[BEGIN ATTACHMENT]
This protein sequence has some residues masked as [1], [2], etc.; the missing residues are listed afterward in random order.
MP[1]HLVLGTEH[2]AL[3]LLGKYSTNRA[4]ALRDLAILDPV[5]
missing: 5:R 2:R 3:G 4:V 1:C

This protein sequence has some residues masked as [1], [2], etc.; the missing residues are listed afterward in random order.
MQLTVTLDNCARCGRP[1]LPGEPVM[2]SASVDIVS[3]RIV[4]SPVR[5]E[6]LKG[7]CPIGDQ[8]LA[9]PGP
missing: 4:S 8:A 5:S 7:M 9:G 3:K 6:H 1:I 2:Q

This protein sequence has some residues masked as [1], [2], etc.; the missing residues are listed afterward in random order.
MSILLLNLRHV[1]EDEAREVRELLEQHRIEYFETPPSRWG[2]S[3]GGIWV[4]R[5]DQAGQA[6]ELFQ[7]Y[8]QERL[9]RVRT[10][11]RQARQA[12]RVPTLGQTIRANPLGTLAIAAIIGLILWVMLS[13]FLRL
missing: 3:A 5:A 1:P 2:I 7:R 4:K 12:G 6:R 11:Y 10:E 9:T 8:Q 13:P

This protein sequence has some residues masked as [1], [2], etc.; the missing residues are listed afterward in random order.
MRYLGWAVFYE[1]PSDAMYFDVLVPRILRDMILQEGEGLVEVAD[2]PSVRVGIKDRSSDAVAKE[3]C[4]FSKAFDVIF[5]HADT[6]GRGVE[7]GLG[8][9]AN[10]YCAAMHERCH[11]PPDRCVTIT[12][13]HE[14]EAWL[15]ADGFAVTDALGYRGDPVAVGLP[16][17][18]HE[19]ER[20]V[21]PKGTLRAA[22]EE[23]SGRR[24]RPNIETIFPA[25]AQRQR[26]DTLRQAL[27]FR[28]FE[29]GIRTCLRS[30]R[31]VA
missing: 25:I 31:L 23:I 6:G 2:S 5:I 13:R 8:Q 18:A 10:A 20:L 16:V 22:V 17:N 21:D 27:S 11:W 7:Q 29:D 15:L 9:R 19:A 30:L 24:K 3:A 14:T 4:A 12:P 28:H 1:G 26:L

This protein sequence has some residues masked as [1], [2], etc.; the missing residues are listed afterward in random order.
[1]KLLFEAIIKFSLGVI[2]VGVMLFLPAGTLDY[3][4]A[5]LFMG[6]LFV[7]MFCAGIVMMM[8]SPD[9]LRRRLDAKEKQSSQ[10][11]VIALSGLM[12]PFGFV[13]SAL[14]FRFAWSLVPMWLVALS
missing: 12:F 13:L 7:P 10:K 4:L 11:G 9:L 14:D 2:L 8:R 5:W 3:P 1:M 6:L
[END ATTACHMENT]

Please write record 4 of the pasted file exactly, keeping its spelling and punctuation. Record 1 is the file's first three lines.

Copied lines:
This protein sequence has some residues masked as [1], [2], etc.; the missing residues are listed afterward in random order.
MRYLGWAVFYE[1]PSDAMYFDVLVPRILRDMILQEGEGLVEVAD[2]PSVRVGIKDRSSDAVAKE[3]C[4]FSKAFDVIF[5]HADT[6]GRGVE[7]GLG[8][9]AN[10]YCAAMHERCH[11]PPDRCVTIT[12][13]HE[14]EAWL[15]ADGFAVTDALGYRGDPVAVGLP[16][17][18]HE[19]ER[20]V[21]PKGTLRAA[22]EE[23]SGRR[24]RPNIETIFPA[25]AQRQR[26]DTLRQAL[27]FR[28]FE[29]GIRTCLRS[30]R[31]VA
missing: 25:I 31:L 23:I 6:G 2:S 5:I 13:R 8:Q 18:A 10:A 20:L 16:V 22:V 17:N 21:D 27:S 11:W 7:Q 29:D 15:L 9:R 19:A 30:L 24:K 3:A 14:T 4:A 12:P 28:H 1:G 26:L